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These California Democrats want to raise billionaires' taxes. Will they succeed this time?

Maya Miller, The Sacramento Bee on

Published in News & Features

Raising taxes on the super wealthy is a hurdle that even the nation’s most left-leaning states have yet to overcome.

But that hasn’t discouraged a coalition of Democratic California lawmakers from trying again.

Assemblymember Alex Lee, a San Jose Democrat, has reintroduced a bill that would tax California’s billionaires at a rate of 1.5% starting in 2024. In 2026, those worth over $50 million would face a 1% tax.

“For far too long we’ve allowed income inequality to deepen and fester in this state and in this country, where the rich get wealthier and the middle class shrinks and falls further behind,” Lee said during a press conference Monday afternoon.

Lee cited a 2021 ProPublica investigation that concluded America’s ultra rich “effectively sidestep” the federal income tax system by amassing wealth in stocks and property, which aren’t taxed unless and until they’re sold. Many of the nation’s richest people pay a smaller effective tax rate than the average American.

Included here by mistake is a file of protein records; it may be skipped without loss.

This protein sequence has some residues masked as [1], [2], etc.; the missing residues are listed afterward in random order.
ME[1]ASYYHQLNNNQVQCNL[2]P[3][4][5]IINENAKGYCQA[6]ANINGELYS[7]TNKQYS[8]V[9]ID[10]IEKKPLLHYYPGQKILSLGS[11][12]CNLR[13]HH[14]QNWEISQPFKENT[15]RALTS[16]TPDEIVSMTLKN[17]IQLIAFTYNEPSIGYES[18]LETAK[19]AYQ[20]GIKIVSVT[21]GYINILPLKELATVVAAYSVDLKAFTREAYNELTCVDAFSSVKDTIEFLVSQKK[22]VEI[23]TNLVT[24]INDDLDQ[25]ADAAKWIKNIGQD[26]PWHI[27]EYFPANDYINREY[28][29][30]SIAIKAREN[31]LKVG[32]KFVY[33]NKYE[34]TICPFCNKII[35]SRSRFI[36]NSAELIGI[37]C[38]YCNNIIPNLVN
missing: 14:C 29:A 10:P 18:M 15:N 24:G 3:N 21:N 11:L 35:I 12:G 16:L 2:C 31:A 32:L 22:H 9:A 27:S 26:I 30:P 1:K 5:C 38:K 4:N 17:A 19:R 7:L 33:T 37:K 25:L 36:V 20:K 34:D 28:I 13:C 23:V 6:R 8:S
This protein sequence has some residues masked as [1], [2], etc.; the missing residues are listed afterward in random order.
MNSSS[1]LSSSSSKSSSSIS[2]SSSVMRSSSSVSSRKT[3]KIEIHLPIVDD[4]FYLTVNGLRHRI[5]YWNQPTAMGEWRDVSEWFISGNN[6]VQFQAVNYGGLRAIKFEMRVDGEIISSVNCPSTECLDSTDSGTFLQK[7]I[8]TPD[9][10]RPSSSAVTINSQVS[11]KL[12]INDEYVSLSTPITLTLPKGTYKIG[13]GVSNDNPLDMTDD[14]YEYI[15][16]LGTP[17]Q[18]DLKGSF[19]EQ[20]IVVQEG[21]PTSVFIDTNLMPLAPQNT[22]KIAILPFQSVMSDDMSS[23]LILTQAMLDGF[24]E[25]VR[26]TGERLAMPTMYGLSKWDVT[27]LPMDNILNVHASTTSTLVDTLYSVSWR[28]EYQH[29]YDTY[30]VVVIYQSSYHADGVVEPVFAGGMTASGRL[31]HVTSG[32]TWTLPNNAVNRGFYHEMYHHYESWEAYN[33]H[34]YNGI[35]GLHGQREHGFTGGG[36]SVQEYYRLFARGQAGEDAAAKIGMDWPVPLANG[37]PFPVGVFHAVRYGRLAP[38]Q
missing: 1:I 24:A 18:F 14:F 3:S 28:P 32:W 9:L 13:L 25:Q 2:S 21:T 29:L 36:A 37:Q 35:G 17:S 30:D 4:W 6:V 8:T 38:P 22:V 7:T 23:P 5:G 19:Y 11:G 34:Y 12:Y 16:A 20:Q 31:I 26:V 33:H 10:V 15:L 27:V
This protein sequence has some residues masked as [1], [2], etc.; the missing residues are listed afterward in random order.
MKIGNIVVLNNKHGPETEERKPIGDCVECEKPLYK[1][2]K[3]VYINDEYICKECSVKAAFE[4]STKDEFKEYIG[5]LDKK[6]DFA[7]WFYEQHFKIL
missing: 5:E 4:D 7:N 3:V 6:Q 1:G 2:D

AB 259, which Lee reintroduced last week, would not work like the usual income tax. It would target a person’s “worldwide net worth,” which includes “realized and “unrealized” assets like stocks, real estate, art and collectibles, farm land and offshore accounts.

 

If signed into law, the tax would generate about $21.6 billion in revenue and affect the top 0.1% of California households.

Enforcement would cost about $1.275 billion over the first four years, according to the bill. It creates “Wealth Tax Administration Funds” within the Franchise Tax Board and the Justice Department, which would be funded on an annual basis.

Supporters of Lee’s bill include several other Democratic lawmakers, along with labor groups like the California Federation of Teachers and the American Federation of State, County and Municipal Employees.

“This is not just about income inequality — it’s about addressing the billionaires who can afford to send themselves to space, but refuse to pay for our infrastructure, for our higher ed, for our education, for our children, for our hospitals,” said Assemblymember Liz Ortega, D-Hayward, one of the bill’s coauthors.

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